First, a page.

Thailand's military junta yesterday released an opposition activist who had appeared on an army television channel saying her detention was "too good for words to say" after demands from human rights group for her freedom.
Kritsuda Khunasen, an activist with the "red-shirts" movement that supported the government ousted in last month's coup, was detained by security forces on May 28 in Chonburi province, east of Bangkok.
In an effort to prove she was alive and being treated well, the army aired on its TV station several minutes of footage late on Monday showing Kritsuda sitting at a table talking. Her boyfriend, also in detention, was shown with her.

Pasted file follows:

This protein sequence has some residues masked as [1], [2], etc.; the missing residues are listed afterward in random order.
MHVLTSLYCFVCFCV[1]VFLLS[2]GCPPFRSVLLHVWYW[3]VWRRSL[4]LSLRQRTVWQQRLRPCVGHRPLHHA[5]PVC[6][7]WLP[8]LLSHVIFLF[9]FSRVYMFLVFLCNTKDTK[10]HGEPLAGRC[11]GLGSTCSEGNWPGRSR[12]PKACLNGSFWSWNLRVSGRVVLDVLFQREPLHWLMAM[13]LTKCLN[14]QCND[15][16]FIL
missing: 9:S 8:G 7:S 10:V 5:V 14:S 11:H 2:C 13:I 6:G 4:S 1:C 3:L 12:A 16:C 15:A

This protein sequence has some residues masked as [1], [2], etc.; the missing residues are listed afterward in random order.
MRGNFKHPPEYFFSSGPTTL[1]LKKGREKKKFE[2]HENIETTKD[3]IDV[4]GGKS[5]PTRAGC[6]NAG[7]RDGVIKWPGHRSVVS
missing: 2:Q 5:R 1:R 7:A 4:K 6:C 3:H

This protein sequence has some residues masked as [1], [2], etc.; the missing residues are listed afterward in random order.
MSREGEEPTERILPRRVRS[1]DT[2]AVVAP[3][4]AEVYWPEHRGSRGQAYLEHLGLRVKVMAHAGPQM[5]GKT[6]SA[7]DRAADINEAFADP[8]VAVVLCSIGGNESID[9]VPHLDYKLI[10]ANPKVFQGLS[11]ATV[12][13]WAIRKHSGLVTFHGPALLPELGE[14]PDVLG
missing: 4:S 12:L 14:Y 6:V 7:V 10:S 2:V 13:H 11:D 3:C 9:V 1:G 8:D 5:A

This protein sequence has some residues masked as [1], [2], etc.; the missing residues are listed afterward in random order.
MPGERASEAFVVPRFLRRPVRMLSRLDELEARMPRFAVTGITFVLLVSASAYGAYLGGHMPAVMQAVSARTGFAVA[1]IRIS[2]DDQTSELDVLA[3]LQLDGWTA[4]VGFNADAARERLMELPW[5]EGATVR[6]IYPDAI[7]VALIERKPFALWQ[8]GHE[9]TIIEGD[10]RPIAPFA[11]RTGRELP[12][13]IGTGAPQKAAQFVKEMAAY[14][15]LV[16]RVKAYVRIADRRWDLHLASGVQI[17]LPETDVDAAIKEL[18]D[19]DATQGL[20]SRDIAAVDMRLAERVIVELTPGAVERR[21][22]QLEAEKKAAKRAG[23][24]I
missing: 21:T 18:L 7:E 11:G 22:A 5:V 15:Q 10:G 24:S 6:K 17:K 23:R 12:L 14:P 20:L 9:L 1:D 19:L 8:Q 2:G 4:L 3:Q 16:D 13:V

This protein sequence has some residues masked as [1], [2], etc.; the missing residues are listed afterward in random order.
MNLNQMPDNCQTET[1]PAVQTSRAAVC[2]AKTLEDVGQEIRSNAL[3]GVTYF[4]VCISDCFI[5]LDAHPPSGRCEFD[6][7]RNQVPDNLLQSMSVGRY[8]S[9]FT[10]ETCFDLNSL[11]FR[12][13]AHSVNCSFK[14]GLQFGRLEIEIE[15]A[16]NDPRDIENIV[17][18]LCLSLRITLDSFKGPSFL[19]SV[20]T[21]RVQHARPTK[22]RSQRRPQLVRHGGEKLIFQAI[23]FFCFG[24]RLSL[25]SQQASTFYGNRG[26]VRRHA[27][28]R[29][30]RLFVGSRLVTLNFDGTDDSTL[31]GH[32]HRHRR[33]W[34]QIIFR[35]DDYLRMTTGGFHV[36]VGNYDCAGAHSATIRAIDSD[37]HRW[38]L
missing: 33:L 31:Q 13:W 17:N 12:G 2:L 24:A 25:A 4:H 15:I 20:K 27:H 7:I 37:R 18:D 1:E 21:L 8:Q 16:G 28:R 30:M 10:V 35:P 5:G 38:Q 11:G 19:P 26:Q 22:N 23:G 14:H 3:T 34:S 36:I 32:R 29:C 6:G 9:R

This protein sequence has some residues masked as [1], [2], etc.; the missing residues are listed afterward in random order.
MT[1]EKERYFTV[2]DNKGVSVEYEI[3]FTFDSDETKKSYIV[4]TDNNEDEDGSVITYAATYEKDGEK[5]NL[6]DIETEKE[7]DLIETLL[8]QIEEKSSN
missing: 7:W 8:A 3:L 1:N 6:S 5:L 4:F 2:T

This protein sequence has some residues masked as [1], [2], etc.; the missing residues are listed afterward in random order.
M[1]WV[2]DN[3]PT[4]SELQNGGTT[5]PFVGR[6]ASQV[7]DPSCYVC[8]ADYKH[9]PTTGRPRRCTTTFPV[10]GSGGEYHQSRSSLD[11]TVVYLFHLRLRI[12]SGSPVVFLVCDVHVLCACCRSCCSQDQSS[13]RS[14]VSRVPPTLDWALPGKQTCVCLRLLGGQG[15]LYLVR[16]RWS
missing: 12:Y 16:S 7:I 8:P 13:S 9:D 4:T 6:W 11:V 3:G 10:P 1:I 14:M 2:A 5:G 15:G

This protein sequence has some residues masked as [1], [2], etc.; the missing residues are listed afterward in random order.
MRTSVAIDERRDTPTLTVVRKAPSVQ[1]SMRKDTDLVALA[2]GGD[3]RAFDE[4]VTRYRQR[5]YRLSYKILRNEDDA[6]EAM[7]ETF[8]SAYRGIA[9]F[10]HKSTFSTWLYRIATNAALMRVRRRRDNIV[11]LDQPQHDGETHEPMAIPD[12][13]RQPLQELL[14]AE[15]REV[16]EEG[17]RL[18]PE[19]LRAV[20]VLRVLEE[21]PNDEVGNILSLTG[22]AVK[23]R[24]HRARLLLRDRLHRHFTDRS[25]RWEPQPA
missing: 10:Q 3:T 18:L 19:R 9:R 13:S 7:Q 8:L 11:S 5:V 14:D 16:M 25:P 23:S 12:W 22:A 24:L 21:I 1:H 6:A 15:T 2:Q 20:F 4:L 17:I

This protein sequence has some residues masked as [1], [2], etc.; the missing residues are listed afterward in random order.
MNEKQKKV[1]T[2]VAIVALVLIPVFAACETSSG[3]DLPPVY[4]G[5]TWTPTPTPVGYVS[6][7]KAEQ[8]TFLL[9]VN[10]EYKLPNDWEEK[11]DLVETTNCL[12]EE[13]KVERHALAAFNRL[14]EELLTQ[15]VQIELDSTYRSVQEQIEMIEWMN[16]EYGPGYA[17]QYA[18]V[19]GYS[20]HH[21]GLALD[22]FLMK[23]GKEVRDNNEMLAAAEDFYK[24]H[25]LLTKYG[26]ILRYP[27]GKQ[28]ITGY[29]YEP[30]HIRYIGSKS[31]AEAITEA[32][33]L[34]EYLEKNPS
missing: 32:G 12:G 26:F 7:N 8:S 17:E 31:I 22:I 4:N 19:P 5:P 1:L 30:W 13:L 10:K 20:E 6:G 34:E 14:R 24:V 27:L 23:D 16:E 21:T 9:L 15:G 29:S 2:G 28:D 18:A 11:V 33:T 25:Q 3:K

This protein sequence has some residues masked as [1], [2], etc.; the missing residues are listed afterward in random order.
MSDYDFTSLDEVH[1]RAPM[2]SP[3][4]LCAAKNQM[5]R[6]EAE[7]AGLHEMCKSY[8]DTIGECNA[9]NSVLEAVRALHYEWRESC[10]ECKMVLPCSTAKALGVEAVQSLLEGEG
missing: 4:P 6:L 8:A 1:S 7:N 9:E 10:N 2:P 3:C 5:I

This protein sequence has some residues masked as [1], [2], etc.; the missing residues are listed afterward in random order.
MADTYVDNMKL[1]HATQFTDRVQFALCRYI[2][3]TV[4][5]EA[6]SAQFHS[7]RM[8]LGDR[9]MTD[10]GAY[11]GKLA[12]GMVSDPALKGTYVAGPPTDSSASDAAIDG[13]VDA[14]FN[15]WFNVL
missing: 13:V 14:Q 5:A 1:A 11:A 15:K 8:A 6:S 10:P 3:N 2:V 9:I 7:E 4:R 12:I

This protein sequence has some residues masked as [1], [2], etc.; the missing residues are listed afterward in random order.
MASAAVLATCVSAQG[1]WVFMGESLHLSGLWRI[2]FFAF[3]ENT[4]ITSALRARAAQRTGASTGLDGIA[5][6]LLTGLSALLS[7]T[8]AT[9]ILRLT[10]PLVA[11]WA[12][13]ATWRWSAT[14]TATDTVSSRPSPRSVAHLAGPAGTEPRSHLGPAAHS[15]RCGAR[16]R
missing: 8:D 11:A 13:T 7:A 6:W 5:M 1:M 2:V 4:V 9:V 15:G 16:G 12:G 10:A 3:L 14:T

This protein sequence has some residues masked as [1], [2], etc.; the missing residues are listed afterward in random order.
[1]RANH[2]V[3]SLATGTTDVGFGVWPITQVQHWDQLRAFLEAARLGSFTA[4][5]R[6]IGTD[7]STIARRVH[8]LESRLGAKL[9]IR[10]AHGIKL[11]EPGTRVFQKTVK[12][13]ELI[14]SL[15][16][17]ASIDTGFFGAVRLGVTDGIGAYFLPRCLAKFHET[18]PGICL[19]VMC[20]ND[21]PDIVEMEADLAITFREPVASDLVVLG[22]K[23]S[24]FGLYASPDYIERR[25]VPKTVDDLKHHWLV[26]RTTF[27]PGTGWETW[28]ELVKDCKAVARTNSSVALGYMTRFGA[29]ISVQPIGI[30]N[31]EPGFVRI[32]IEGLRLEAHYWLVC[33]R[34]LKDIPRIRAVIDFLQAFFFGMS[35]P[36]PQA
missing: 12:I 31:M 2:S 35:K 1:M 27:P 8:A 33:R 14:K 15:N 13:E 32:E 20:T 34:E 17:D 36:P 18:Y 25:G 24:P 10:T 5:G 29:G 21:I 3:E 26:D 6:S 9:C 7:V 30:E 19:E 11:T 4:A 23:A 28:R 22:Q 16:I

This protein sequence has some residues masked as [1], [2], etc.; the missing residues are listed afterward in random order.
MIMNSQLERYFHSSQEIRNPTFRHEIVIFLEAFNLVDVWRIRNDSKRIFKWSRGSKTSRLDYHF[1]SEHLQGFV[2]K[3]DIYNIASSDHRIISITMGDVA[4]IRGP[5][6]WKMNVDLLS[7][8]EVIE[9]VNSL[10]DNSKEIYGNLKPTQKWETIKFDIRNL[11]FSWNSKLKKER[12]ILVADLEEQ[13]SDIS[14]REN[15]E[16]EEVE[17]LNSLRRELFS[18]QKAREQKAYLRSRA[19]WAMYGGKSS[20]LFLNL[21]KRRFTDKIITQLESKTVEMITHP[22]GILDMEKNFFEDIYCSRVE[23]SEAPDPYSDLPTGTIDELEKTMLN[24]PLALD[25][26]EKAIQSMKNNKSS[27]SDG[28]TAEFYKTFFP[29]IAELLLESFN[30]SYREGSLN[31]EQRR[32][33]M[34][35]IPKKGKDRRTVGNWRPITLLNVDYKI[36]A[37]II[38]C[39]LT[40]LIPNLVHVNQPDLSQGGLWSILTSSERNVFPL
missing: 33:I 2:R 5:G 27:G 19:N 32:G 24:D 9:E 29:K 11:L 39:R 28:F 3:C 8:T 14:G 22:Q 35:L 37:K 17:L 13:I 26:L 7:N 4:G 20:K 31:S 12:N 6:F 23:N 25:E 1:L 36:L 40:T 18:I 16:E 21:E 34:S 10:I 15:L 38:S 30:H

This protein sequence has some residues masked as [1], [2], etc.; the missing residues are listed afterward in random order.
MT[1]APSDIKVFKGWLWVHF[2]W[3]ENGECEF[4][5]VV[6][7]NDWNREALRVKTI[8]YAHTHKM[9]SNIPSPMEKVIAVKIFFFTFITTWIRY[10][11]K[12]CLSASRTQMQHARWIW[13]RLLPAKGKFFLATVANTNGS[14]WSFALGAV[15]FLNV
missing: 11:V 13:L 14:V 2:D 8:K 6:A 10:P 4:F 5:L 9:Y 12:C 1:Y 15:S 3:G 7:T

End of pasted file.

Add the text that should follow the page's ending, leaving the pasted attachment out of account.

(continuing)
Junta spokesman Colonel Winthai Suvaree said Kritsuda had been released after a seven-day detention period allowed under martial law. Her boyfriend was turned over to police, the spokesman said. On Sunday, he said Kritsuda was detained because she was related to a suspect "allegedly involved with war weapons".
She was released, he said, but then summoned again on June 18 because the junta wanted Kritsuda "to enter the attitude adjustment process and to have more understanding".
Since taking power, Thailand's military has made clear it will tolerate no dissent. It has summoned hundreds of people perceived as threats to public order. Most of those who have been released have had to sign pledges saying they will not instigate unrest, effectively silencing public criticism.